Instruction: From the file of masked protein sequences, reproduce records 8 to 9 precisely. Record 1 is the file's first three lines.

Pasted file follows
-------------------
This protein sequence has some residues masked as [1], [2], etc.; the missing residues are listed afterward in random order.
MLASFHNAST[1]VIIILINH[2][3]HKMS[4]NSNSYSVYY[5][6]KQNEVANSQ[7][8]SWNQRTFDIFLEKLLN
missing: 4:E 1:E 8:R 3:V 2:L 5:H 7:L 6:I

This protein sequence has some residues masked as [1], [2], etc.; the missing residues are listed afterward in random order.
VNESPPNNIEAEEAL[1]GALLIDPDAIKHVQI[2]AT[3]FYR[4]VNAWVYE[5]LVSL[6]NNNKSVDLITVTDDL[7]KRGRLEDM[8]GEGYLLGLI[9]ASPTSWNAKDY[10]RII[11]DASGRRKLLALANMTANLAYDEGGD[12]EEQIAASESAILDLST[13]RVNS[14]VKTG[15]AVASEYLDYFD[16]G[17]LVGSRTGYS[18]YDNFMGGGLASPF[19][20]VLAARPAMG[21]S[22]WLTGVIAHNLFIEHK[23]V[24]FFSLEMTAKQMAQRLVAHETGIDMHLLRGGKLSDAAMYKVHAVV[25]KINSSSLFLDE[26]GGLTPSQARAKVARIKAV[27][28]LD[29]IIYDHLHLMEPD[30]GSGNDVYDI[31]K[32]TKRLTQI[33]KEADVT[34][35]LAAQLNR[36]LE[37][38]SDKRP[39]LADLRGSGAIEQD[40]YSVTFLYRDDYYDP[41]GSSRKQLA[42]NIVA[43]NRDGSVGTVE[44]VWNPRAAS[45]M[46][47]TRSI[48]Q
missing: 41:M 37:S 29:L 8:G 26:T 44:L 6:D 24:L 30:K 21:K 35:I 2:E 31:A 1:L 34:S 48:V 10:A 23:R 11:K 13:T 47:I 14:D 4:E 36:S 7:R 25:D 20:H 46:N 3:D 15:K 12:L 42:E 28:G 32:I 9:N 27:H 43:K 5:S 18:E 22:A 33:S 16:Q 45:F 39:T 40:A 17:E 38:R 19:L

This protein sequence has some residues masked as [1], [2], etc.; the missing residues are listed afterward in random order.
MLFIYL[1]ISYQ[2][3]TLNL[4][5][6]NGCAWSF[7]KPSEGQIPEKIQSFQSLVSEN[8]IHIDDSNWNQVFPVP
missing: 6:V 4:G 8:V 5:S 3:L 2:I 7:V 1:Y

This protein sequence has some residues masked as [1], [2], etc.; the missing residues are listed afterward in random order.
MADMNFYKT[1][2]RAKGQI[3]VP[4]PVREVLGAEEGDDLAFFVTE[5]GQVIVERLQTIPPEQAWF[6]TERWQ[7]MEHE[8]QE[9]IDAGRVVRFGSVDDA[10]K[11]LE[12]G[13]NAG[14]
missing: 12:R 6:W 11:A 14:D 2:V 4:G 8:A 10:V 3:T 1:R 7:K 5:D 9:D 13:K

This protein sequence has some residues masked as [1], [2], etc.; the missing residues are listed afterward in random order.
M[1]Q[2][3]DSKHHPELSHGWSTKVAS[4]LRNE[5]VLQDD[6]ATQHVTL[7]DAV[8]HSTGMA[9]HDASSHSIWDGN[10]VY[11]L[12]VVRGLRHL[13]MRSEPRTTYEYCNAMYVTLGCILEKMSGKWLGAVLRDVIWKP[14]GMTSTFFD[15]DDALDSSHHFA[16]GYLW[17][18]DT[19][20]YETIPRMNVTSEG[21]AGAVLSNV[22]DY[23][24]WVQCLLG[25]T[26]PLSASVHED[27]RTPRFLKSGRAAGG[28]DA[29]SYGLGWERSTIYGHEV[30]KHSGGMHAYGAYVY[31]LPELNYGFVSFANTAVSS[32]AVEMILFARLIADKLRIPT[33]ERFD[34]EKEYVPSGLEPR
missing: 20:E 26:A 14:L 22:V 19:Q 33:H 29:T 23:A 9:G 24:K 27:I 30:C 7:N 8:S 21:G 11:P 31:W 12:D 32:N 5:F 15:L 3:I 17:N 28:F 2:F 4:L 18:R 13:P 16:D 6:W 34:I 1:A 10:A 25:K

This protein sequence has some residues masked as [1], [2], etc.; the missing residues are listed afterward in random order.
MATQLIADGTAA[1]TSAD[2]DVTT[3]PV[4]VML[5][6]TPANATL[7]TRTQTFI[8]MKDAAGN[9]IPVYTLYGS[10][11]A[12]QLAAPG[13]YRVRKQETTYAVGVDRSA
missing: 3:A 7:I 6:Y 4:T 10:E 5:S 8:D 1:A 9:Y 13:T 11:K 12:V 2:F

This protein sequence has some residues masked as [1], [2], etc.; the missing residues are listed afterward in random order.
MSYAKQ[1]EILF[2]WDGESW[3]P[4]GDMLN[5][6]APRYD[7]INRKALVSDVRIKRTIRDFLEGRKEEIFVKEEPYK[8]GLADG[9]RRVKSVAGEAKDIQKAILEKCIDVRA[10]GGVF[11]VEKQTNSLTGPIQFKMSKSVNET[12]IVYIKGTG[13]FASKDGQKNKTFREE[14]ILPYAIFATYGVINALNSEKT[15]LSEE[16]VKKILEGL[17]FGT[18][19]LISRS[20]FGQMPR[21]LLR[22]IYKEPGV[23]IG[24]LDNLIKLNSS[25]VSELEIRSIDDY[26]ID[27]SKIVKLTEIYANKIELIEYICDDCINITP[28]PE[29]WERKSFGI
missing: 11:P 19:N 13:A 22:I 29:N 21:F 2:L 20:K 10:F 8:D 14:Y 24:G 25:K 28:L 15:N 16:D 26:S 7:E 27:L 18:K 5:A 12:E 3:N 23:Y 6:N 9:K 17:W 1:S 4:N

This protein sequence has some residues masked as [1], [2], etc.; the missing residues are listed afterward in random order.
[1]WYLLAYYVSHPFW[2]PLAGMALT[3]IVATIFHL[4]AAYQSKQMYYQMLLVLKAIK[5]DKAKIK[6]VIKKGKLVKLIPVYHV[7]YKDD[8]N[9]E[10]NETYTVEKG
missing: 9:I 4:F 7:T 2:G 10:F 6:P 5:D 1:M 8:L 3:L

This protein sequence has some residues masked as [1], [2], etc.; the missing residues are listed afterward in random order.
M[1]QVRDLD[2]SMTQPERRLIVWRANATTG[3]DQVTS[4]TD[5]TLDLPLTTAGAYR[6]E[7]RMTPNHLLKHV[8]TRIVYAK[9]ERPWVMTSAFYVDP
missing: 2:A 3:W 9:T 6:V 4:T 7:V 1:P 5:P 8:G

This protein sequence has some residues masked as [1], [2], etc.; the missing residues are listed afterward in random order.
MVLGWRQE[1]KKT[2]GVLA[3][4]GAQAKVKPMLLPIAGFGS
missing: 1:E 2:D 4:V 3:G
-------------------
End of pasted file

This protein sequence has some residues masked as [1], [2], etc.; the missing residues are listed afterward in random order.
[1]WYLLAYYVSHPFW[2]PLAGMALT[3]IVATIFHL[4]AAYQSKQMYYQMLLVLKAIK[5]DKAKIK[6]VIKKGKLVKLIPVYHV[7]YKDD[8]N[9]E[10]NETYTVEKG
missing: 9:I 4:F 7:T 2:G 10:F 6:P 5:D 1:M 8:L 3:L

This protein sequence has some residues masked as [1], [2], etc.; the missing residues are listed afterward in random order.
M[1]QVRDLD[2]SMTQPERRLIVWRANATTG[3]DQVTS[4]TD[5]TLDLPLTTAGAYR[6]E[7]RMTPNHLLKHV[8]TRIVYAK[9]ERPWVMTSAFYVDP
missing: 2:A 3:W 9:T 6:V 4:T 7:V 1:P 5:P 8:G